Mexican blind cave fish, new research

This video is called Astyanax mexicanus.


Blind Cave Fish Traded Eyesight for Energy

Sep 14, 2015 04:55 PM ET // by Danny Clemens

At first glance, the blind cave fish is an example of evolution seemingly moving backward.

Over time, a handful of Mexican tetra (Astyanax mexicanus) living at deep depths have gradually lost not only their eyesight, but also their eyes, while their surface-dwelling counterparts have maintained their vision. Dubbed the “blind cave fish”, the eyeless creature also lost much of its pigmentation, growing to sport a body of fleshy pink scales.

According to new research out of Sweden’s Lund University, however, the blind cave fish’s lost vision is actually a major step forward in adapting the fish to its new environment.

Researchers conclude that a highly developed visual system can suck up to 15% of an animal’s “total energy budget”. For a fish living at deep, dark depths with an irregular food supply, that expenditure simply isn’t worth it.

“This is a tremendously high cost! Over evolution, this morph lost both eyes and visual cortex, without a doubt because of the unsustainable energy cost of maintaining a sensory system that no longer had any significance”, study lead author Damian Moran explains in a news release.

Instead, the blind cave fish has come to rely upon a finely tuned sense of smell and a keen sensitivity to changes in water pressure.

Scientists revealed last year that the fish has also ditched its circadian rhythm as an energy-saving measure.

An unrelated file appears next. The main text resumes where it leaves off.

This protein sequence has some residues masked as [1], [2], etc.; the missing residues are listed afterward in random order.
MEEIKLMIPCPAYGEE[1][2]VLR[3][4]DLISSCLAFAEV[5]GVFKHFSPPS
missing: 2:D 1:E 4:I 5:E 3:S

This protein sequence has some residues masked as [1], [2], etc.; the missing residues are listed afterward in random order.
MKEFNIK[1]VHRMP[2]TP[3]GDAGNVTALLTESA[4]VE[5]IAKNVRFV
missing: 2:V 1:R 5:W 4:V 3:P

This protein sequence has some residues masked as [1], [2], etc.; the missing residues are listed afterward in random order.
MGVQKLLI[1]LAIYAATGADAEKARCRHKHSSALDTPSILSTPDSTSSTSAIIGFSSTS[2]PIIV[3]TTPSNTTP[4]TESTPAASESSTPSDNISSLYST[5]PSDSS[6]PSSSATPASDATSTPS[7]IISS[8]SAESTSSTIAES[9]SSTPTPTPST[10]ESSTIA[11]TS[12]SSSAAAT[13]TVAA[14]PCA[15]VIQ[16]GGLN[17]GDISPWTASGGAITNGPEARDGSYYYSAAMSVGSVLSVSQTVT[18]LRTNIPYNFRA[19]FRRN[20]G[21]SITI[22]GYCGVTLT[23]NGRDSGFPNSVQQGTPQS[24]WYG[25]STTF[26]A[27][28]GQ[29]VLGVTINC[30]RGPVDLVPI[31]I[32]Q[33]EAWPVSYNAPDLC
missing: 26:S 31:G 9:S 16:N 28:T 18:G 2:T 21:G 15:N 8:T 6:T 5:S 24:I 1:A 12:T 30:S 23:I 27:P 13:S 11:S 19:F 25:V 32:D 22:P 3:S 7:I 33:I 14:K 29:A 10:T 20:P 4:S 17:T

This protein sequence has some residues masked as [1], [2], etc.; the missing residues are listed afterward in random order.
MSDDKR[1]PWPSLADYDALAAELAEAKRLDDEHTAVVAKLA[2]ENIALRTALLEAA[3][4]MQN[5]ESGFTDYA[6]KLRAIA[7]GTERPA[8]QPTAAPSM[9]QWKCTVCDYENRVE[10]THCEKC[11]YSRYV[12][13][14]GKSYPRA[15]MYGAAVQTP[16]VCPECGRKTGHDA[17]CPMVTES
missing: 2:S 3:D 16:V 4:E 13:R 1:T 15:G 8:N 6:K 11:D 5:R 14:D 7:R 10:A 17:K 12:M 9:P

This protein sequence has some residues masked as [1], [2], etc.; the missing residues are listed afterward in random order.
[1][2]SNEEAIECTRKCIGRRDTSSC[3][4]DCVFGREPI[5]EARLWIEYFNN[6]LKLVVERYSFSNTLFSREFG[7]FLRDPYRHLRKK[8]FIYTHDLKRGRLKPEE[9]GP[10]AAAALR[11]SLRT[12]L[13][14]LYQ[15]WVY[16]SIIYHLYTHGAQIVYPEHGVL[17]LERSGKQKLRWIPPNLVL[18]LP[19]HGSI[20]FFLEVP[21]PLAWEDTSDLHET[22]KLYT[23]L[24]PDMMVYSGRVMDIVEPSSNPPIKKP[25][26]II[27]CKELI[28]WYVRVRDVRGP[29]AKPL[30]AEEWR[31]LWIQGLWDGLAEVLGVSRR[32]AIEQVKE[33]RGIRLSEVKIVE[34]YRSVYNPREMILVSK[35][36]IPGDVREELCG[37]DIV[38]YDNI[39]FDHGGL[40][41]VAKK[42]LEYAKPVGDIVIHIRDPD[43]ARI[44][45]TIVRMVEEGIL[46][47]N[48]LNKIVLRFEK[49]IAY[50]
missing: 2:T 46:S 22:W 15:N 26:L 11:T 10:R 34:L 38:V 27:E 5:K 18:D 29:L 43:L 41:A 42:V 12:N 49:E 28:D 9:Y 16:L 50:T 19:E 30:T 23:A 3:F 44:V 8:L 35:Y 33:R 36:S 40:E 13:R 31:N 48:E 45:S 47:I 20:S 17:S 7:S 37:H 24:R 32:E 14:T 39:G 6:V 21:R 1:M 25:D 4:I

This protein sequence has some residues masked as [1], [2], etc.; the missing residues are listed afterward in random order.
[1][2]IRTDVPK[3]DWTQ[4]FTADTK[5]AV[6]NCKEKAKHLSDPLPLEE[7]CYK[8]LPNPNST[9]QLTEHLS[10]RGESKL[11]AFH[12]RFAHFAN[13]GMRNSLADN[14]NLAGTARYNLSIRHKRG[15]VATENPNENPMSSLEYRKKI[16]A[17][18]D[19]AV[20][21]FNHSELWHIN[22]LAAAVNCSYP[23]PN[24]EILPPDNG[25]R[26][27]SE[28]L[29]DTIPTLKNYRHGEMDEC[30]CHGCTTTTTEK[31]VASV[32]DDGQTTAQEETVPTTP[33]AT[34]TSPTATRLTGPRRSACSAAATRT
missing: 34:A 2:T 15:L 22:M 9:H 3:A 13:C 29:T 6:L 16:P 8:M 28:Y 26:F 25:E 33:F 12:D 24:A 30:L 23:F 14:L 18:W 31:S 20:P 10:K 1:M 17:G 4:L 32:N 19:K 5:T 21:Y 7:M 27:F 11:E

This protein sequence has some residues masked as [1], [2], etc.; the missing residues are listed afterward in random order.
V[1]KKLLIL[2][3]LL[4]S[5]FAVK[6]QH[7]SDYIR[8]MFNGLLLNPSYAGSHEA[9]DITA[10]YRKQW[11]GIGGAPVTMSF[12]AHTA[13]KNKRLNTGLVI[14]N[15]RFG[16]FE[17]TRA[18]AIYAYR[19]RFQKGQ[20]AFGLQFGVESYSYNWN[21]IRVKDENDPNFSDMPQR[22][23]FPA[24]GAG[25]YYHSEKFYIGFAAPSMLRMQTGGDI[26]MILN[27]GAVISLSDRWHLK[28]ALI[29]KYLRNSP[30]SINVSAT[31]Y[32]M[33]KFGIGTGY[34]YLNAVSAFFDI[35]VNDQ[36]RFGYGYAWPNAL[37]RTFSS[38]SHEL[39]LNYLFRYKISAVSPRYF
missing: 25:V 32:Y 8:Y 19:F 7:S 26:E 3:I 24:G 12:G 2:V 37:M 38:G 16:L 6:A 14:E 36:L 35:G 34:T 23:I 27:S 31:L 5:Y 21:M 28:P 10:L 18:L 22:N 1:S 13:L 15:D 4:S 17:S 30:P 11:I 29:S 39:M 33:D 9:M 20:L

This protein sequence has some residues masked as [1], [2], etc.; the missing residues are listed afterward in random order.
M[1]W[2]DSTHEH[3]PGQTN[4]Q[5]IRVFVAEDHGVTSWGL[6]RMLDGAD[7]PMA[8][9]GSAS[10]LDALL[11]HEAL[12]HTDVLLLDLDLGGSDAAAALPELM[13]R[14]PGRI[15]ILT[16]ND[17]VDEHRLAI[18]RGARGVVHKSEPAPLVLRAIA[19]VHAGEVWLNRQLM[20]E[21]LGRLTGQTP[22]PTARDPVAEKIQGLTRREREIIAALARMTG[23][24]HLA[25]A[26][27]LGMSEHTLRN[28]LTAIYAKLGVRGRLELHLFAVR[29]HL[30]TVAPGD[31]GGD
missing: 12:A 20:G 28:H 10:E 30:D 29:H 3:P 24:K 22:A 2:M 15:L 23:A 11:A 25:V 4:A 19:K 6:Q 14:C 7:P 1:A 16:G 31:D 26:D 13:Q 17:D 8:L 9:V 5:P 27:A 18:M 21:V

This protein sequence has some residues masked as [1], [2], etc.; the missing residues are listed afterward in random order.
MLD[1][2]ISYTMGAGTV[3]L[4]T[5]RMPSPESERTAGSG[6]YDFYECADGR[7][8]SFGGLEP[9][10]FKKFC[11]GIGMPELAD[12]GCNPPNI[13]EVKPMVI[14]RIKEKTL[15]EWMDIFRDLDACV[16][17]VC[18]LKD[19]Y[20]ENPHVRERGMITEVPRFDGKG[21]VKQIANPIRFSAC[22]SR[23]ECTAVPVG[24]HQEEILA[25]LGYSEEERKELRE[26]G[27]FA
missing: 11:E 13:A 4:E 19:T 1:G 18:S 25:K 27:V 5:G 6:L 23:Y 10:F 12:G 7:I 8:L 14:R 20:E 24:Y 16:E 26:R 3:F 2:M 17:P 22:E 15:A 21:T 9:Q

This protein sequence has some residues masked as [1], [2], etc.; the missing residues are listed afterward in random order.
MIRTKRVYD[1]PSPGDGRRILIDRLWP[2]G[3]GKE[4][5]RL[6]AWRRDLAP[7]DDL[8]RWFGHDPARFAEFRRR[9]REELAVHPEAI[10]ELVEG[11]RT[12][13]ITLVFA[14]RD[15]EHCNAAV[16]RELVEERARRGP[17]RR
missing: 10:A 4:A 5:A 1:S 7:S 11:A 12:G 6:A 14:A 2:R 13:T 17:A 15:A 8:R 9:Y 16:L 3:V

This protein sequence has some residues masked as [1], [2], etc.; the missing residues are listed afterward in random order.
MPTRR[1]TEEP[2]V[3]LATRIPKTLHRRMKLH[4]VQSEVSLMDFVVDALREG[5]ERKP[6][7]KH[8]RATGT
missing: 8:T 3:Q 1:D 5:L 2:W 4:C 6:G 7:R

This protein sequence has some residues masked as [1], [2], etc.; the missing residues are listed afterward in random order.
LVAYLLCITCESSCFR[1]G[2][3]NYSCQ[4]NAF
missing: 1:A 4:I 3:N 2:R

“These cave fish are living in an environment without light, without the circadian presence of food or predators, they’ve got nothing to get ready for, so it looks like they’ve just chopped away this increase in anticipation for the day,” Plant and Food Research New Zealand scientist Dr. Damian Moran explained when his research was published.

The reduction of traits over time is known as “regressive evolution”, according to a 2007 study from New York University.

Young sturgeon found again in North Sea

This video shows Atlantic sturgeons (Acipenser sturio) in the Trocadéro aquarium in Paris, France.

Translated from the ARK conservationists in the Netherlands:

Thursday, September 10th, 2015

Almost three months after having been released in the Rhine one of the marked sturgeons was captured by a shrimp trawler in the North Sea. The shrimpers have reported their catch to Sportvisserij Nederland, WWF and ARK Nature. The rare sturgeon after the catch was put back in the water alive.

Marked sturgeon

The European sea sturgeon (Acipenser sturio), 78 centimeters in size, was caught on Thursday September 3 about four o’clock off the coast of Goeree-Overflakkee, about 15 kilometers from the Haringvliet sluices. The sturgeon was equipped with a mark with contact data in case of being caught. After measuring, recording of data and taking a picture, the sturgeon was put overboard in good condition by the crew of the VLI-7 Eben Haëzer from Flushing.

Great blue heron catches fish, video

This video from the Cornell Lab of Ornithology in the USA says about itself:

Great Blue Heron Poised, Strikes, Catches Fish, August 4, 2015

Great Blue Heron snatches a fish on the Sapsucker Woods Pond Cam.

White-tailed eagle catches eel, video

In this video, a white-tailed eagle catches an eel, while gulls fly around it.

Michael Kopijn made this video from the Sylka hide in Lauwersmeer national park in the Netherlands.

Great cormorant under water, video

This video shows a great cormorant swimming under water in the Netherlands.

On the left, a northern pike is visible.

Nico van Lier made the video.